The main difference between validity and reliability is that validity is the extent to which a test measures and what it purports to measure, while reliability refers to the consistency of the test results.
Tests or investigations of any kind are measured according to their validity and reliability. Generally, these two measures are used in psychological tests and research materials. Outside the field of research, however, these two words are used interchangeably.
Key areas covered
1. What is validity?
– Definition, characteristics, types
2. What is reliability
– Definition, characteristics, types
3. What is the relationship between validity and reliability?
– Scheme of common characteristics
4. What is the difference between validity and reliability?
– Comparison of key differences
What is validity?
Validity is the extent to which a test measures what it claims to measure. In other words, it means the precision of a test. Therefore, it is a scientific test or research that actually measures what it sets out to measure, or how well it reflects the reality it claims to represent.
Kelly (1927) who declared that a test is valid if it measures what it claims to measure, formulated the concept of validity. Therefore, validity refers to the credibility or credibility of the research. Let’s say, for example, that your test aims to measure a community’s attitudes toward a social practice in the area. So if the test measures the community’s attitude levels towards the particular social practice, without measuring anything else like the impact of the social practice on the social community, then we can say that the test is valid or the validity of the proof is achieved. Therefore, validity is an indication of how strong your research or proof is.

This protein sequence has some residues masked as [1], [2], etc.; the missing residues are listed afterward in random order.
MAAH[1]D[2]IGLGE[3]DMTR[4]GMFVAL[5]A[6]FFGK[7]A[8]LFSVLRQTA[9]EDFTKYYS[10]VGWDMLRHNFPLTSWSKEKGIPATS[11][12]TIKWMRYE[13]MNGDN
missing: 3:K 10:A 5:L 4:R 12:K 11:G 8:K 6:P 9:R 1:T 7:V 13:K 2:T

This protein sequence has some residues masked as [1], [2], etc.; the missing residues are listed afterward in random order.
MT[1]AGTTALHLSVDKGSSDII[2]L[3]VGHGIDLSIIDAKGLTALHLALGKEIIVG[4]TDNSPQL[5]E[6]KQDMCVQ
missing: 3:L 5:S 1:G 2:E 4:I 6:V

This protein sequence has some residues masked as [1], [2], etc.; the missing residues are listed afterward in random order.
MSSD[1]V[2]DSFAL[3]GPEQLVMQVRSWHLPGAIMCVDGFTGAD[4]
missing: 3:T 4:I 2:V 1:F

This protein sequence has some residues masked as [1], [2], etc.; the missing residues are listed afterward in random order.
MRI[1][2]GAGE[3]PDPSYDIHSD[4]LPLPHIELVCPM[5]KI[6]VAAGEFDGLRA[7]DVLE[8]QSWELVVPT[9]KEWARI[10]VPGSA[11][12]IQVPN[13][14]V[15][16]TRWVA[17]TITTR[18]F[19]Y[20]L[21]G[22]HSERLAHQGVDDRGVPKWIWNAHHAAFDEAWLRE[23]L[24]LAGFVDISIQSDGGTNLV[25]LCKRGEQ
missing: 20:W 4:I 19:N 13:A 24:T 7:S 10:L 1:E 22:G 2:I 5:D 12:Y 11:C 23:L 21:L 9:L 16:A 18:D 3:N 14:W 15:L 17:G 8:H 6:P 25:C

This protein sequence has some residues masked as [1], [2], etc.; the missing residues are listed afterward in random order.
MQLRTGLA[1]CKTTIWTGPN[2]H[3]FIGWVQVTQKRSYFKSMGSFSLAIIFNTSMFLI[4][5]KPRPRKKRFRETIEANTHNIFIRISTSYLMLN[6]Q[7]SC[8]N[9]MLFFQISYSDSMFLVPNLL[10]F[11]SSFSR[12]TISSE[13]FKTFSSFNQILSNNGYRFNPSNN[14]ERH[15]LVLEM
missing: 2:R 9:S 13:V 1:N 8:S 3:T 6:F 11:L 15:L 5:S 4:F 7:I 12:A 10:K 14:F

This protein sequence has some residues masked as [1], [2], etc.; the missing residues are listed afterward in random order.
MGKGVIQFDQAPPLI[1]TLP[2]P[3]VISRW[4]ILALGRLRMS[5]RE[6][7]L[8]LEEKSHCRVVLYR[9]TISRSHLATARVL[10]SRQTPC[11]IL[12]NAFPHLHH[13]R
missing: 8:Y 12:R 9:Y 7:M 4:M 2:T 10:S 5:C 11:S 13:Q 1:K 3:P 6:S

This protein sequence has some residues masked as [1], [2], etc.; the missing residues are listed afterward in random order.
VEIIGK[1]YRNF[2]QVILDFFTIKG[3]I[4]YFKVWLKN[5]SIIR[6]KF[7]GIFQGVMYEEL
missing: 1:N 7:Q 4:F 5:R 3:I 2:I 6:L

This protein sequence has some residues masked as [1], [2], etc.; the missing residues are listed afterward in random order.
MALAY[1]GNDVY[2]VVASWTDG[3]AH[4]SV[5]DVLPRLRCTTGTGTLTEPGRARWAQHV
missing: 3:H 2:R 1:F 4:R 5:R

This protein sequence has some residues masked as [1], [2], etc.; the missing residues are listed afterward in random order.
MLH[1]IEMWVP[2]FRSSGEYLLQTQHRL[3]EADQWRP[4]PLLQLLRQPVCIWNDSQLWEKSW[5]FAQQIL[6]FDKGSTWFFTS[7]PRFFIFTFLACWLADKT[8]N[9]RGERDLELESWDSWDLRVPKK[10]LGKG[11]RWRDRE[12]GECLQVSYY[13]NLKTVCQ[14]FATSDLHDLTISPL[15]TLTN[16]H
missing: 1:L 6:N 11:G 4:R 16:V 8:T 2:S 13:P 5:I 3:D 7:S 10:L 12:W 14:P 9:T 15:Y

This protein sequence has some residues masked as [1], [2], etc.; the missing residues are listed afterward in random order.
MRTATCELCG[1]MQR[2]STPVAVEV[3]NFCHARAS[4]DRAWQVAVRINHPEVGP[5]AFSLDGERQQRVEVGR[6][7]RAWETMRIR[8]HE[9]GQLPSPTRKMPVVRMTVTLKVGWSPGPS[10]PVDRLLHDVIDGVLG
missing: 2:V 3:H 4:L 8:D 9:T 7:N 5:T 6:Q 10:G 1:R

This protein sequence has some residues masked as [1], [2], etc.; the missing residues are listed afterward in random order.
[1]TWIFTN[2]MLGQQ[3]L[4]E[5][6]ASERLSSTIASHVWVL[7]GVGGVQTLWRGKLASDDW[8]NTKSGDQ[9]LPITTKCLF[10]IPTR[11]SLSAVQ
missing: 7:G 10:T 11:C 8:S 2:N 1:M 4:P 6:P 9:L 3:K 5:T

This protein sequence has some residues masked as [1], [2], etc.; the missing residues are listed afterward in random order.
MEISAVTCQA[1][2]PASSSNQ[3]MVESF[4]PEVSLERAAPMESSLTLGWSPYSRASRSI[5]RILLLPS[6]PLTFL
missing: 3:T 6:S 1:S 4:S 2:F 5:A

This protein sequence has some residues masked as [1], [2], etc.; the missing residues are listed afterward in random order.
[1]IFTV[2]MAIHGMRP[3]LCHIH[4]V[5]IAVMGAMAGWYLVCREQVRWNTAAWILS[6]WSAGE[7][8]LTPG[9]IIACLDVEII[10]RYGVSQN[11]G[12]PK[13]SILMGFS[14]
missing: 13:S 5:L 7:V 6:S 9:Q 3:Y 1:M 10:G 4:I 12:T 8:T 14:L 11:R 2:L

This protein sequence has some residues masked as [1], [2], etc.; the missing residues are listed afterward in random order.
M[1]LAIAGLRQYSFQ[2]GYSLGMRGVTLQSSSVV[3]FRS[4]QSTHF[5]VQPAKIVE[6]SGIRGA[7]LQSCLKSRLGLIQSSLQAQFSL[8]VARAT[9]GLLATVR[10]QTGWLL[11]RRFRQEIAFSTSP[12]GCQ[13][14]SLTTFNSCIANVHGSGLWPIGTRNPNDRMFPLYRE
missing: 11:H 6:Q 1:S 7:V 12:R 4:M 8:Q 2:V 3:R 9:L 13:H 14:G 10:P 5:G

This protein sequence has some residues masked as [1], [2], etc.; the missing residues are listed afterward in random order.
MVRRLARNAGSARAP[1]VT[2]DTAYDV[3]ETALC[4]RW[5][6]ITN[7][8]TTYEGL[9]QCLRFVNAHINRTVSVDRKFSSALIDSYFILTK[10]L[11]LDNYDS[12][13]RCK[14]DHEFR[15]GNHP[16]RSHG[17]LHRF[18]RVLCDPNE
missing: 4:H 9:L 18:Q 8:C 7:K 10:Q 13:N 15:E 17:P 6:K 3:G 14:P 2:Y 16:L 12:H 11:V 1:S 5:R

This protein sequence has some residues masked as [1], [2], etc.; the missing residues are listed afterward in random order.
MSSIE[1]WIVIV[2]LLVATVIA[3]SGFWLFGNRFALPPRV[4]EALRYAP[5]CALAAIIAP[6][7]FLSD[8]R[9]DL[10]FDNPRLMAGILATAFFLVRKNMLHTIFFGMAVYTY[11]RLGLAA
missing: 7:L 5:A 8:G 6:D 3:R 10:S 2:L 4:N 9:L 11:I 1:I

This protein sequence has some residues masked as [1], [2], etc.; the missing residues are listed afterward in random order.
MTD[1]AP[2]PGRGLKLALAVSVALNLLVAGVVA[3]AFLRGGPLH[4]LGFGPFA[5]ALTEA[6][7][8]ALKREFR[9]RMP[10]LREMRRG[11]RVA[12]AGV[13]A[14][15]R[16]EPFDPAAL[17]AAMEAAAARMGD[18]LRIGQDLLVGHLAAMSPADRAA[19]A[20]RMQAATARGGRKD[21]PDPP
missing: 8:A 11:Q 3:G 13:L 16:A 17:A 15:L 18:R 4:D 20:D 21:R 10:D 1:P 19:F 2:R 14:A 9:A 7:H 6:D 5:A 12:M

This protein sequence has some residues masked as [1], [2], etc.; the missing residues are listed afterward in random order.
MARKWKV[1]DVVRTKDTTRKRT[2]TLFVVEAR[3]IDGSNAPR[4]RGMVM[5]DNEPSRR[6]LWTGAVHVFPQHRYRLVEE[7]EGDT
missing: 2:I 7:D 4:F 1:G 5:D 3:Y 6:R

There are two types of validity:
- Internal validity: the instruments or procedures used in the research study measured what they were supposed to measure
- External validity: whether the results can be generalized beyond the immediate study
Both types of validity are relevant to assessing the validity of a research study or procedure.
What is reliability
Reliability refers to the degree to which the result of a measurement, calculation, or specification can be depended on for accuracy or the consistency of test results. Therefore, we can say that a test is reliable if the test results it produces are consistent without changing every time.
So, in short, reliability is the parameter that we can use to measure the stability or consistency of the test from its results. So if we take the same example we took before, if the test result is the same, even when we do it again, using the same test subjects, we can say that the test is reliable or that reliability is reached.
Similarly, if the results of a research study are consistently replicated, then the results or the finding of the test are reliable. In addition, a correlation coefficient can be used to assess the degree of reliability. Therefore, the theory is that if a test is reliable, it should show a high positive correlation.
There are two types of reliability that we use when evaluating reliability in a test. Are
- Internal reliability: the extent to which a measure is consistent within itself.
- External reliability: the extent to which a measure varies from one use to another
Relationship between validity and reliability
- Validity and reliability are interrelated aspects of the research. In other words, if the research or a test is valid, then the data is reliable. However, if a test is reliable, that does not mean that it is valid.
Difference between validity and reliability
Validity refers to the extent to which a test measures and what it purports to measure. Reliability, on the other hand, refers to the consistency of test results.
While validity measures whether the extent to which the test can be measured is achieved, reliability measures whether the test gives consistent results in its result.
There are two types of validity like internal validity and external validity, while reliability has two types like internal and external reliability.
Validity and reliability are parameters of research and tests. Therefore, for the research to be useful, these two aspects should be there. The difference between validity and reliability is that validity refers to the extent to which a test measures and what it purports to measure, while reliability refers to the consistency of the test results. However, when research or evidence is valid, then the data is reliable. However, if a test is reliable, that does not mean that the test is valid.